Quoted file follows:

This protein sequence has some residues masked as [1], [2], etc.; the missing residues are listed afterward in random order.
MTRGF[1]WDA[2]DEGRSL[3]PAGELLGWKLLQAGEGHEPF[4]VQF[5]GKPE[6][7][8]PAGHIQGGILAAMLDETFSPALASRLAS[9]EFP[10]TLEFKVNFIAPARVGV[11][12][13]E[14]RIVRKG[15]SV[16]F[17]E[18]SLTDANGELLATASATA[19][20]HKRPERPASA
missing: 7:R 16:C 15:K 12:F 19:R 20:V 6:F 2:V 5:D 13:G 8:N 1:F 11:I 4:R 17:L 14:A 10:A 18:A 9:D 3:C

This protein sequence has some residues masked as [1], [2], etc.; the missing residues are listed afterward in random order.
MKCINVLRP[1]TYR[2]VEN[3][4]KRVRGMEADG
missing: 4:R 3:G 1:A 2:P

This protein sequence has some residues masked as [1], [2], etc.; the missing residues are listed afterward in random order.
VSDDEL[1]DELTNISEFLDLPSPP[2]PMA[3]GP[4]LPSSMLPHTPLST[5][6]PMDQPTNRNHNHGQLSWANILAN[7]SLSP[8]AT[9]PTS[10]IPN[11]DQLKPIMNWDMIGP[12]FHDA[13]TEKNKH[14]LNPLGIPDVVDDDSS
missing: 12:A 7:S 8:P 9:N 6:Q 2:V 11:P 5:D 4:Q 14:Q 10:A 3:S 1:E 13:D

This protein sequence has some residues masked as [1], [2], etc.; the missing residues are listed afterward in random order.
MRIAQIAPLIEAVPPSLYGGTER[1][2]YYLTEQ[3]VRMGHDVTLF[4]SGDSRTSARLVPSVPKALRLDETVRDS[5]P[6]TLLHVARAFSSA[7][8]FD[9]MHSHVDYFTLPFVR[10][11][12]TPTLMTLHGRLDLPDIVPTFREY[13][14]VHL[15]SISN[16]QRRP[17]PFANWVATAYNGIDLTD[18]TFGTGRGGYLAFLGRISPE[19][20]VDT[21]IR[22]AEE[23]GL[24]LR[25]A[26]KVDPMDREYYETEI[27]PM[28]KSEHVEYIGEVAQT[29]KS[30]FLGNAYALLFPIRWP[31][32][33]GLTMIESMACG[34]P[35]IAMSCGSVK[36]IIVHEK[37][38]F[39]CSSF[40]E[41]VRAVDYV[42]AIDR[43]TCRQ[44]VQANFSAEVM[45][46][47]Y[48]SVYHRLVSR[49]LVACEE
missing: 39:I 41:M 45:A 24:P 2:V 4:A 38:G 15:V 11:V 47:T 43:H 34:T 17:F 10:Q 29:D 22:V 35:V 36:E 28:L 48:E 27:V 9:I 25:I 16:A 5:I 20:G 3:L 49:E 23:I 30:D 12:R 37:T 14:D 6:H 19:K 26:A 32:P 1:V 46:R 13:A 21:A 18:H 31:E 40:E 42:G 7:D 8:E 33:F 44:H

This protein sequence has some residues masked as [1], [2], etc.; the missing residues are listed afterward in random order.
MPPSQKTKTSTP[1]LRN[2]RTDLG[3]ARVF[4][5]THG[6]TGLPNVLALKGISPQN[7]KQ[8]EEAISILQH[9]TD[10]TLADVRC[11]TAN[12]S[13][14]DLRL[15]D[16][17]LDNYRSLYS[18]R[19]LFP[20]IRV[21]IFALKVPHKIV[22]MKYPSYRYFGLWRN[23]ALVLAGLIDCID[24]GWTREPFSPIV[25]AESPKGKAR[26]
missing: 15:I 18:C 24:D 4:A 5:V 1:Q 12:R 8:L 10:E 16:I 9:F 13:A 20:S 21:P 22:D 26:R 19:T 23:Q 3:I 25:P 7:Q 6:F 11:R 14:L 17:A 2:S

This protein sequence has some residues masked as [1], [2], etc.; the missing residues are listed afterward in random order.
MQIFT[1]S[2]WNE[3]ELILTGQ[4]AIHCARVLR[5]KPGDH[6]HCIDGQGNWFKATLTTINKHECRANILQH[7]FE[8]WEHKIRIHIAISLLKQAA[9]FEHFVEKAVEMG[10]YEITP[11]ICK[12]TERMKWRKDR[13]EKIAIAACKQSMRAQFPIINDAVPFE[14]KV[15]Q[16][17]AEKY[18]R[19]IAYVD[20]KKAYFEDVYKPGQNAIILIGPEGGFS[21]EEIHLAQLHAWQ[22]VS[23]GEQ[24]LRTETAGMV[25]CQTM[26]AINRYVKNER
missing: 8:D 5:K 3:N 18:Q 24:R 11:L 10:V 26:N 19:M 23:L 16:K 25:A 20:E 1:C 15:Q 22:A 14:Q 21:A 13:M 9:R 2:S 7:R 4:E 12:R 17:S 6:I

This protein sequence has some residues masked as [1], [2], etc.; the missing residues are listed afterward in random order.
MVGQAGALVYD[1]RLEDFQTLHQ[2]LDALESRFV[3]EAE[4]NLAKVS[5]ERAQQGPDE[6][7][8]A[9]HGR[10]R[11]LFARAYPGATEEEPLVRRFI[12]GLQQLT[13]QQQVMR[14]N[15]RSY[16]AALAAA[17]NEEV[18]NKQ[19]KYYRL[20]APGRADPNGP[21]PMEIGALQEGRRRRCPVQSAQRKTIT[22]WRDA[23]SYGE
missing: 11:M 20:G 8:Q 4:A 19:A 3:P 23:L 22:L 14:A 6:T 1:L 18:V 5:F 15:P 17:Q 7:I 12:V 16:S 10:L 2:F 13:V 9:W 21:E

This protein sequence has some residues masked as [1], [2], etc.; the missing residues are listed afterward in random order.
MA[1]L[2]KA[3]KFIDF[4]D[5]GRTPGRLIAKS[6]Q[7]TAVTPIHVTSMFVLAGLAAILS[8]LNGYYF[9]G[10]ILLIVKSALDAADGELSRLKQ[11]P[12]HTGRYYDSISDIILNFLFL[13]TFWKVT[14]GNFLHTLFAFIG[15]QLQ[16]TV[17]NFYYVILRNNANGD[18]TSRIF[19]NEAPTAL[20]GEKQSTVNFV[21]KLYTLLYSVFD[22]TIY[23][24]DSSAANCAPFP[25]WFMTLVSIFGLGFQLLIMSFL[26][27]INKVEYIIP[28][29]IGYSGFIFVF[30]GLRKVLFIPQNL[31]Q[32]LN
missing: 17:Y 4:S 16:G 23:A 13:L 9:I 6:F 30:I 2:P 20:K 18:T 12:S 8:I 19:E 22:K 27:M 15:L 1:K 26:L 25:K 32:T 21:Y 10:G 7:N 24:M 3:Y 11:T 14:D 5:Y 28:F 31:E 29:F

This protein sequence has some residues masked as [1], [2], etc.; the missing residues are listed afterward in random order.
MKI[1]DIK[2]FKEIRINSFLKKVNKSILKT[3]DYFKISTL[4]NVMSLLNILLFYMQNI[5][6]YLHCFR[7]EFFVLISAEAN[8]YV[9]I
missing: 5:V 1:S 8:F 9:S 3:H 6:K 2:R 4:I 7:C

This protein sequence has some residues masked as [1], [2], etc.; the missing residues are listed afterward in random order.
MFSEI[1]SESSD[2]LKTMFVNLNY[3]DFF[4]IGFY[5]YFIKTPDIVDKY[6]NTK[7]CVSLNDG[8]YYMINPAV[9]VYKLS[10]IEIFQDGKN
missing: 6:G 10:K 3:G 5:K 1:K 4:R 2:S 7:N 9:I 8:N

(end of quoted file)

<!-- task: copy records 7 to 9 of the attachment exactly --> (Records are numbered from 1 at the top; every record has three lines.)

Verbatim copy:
This protein sequence has some residues masked as [1], [2], etc.; the missing residues are listed afterward in random order.
MVGQAGALVYD[1]RLEDFQTLHQ[2]LDALESRFV[3]EAE[4]NLAKVS[5]ERAQQGPDE[6][7][8]A[9]HGR[10]R[11]LFARAYPGATEEEPLVRRFI[12]GLQQLT[13]QQQVMR[14]N[15]RSY[16]AALAAA[17]NEEV[18]NKQ[19]KYYRL[20]APGRADPNGP[21]PMEIGALQEGRRRRCPVQSAQRKTIT[22]WRDA[23]SYGE
missing: 11:M 20:G 8:Q 4:A 19:A 3:P 23:L 22:L 14:A 6:T 1:L 18:V 5:F 15:P 17:Q 7:I 12:V 16:S 10:L 2:F 13:V 9:W 21:E

This protein sequence has some residues masked as [1], [2], etc.; the missing residues are listed afterward in random order.
MA[1]L[2]KA[3]KFIDF[4]D[5]GRTPGRLIAKS[6]Q[7]TAVTPIHVTSMFVLAGLAAILS[8]LNGYYF[9]G[10]ILLIVKSALDAADGELSRLKQ[11]P[12]HTGRYYDSISDIILNFLFL[13]TFWKVT[14]GNFLHTLFAFIG[15]QLQ[16]TV[17]NFYYVILRNNANGD[18]TSRIF[19]NEAPTAL[20]GEKQSTVNFV[21]KLYTLLYSVFD[22]TIY[23][24]DSSAANCAPFP[25]WFMTLVSIFGLGFQLLIMSFL[26][27]INKVEYIIP[28][29]IGYSGFIFVF[30]GLRKVLFIPQNL[31]Q[32]LN
missing: 17:Y 4:S 16:G 23:A 13:L 9:I 6:F 30:I 2:P 20:K 18:T 12:S 8:I 19:E 22:K 27:M 15:L 1:K 26:L 25:K 32:T 21:Y 10:G 7:N 24:M 3:Y 11:T 14:D 5:Y 28:F 31:E 29:F

This protein sequence has some residues masked as [1], [2], etc.; the missing residues are listed afterward in random order.
MKI[1]DIK[2]FKEIRINSFLKKVNKSILKT[3]DYFKISTL[4]NVMSLLNILLFYMQNI[5][6]YLHCFR[7]EFFVLISAEAN[8]YV[9]I
missing: 5:V 1:S 8:F 9:S 3:H 6:K 2:R 4:I 7:C